But Hitting on the rise seems to be stronger, simpler and more correct way of playing.
My question : Is there any difference in the swinging motion of the racket for playing this shot. How to take a back swing for such a low shot?
Thank you for your easy to learn demonstrations. Like the Rise
Wonderful explanation of hitting on the rise.
Good drill explanation.
Great video demo and explanation. Looking forward to incorporating it into my game! Thanks for your continued efforts to make us all better tennis players!
It's a great and fast tip! I ask myself if I can try playing like this all the time. Is that possible?
I always get mad when playing against pushers. I don't have pacience to make "their" game. Maybe your tip could help me.
Well done and right to the point. thanks
cool i like it, i will give it a try.
Excellent, let me know how it goes!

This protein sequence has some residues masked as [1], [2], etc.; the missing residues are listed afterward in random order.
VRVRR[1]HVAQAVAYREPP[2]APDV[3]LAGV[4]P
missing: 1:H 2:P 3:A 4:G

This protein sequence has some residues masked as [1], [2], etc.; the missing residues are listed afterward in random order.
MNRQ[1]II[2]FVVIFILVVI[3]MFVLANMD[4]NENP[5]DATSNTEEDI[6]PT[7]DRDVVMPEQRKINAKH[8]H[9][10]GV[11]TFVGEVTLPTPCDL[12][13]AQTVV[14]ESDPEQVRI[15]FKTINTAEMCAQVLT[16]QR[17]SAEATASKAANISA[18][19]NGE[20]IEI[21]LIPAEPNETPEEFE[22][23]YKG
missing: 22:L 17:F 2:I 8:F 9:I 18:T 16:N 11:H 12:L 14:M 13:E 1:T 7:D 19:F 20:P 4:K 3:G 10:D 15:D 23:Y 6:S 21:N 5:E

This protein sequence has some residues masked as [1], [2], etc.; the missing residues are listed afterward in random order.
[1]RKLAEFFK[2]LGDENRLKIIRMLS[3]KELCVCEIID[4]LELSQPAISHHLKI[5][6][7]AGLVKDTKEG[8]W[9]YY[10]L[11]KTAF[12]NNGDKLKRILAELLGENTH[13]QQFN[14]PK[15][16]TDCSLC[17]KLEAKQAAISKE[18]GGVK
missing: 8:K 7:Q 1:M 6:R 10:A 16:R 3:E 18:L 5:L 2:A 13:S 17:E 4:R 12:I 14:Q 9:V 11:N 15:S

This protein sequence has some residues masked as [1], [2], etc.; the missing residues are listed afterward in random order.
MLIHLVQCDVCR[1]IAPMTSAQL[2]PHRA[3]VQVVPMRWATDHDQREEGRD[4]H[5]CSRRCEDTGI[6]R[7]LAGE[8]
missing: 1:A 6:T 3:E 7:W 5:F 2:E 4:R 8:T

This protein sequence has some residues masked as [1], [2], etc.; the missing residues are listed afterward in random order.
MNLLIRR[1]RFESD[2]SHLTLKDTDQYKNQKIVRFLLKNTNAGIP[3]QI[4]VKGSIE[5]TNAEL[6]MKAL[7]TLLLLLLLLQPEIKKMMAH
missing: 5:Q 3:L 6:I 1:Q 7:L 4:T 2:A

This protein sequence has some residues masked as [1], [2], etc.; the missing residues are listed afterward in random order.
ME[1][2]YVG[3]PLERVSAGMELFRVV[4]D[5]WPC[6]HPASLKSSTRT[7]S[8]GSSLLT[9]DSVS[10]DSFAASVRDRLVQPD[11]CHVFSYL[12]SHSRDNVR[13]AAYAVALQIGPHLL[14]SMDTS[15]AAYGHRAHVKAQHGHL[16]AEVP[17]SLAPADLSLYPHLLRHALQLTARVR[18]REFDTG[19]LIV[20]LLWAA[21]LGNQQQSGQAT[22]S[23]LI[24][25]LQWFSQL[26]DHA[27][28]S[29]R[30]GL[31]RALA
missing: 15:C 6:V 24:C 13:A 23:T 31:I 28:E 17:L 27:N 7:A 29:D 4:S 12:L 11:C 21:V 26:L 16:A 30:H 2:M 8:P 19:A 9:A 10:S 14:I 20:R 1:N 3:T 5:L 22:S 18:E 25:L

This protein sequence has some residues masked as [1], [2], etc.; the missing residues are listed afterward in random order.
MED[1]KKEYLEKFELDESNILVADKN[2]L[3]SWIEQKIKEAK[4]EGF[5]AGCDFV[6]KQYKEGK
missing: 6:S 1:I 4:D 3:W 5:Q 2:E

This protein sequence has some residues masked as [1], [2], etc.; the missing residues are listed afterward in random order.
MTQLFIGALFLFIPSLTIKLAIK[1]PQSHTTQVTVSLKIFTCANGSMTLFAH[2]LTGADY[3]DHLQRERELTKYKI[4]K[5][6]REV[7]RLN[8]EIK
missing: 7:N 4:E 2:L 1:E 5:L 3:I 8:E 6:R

Ian: I think your are the most analytical and perceptive of all the on-line tennis guys. There are many seniors, and "senior, senior" doubles players who could benefit from some guidance specifically developed for their game. Trying to play as you once did doesn't work well when your reactions are slower, you don't move as fast or hit as hard. So my suggestion is put together a total program for us.
Thank you so much for the kind words and the suggestion as well, Dave. I really appreciate it!
What a bright spot in the day are your quick lessons. Thanks for bein' Ian.
Aw, thanks Tim
Nice, simple way to explain and practice the concept. Thank you
Crisp, clear and (as always) very useful. Will try this the next time I'm on court. Thanks Ian!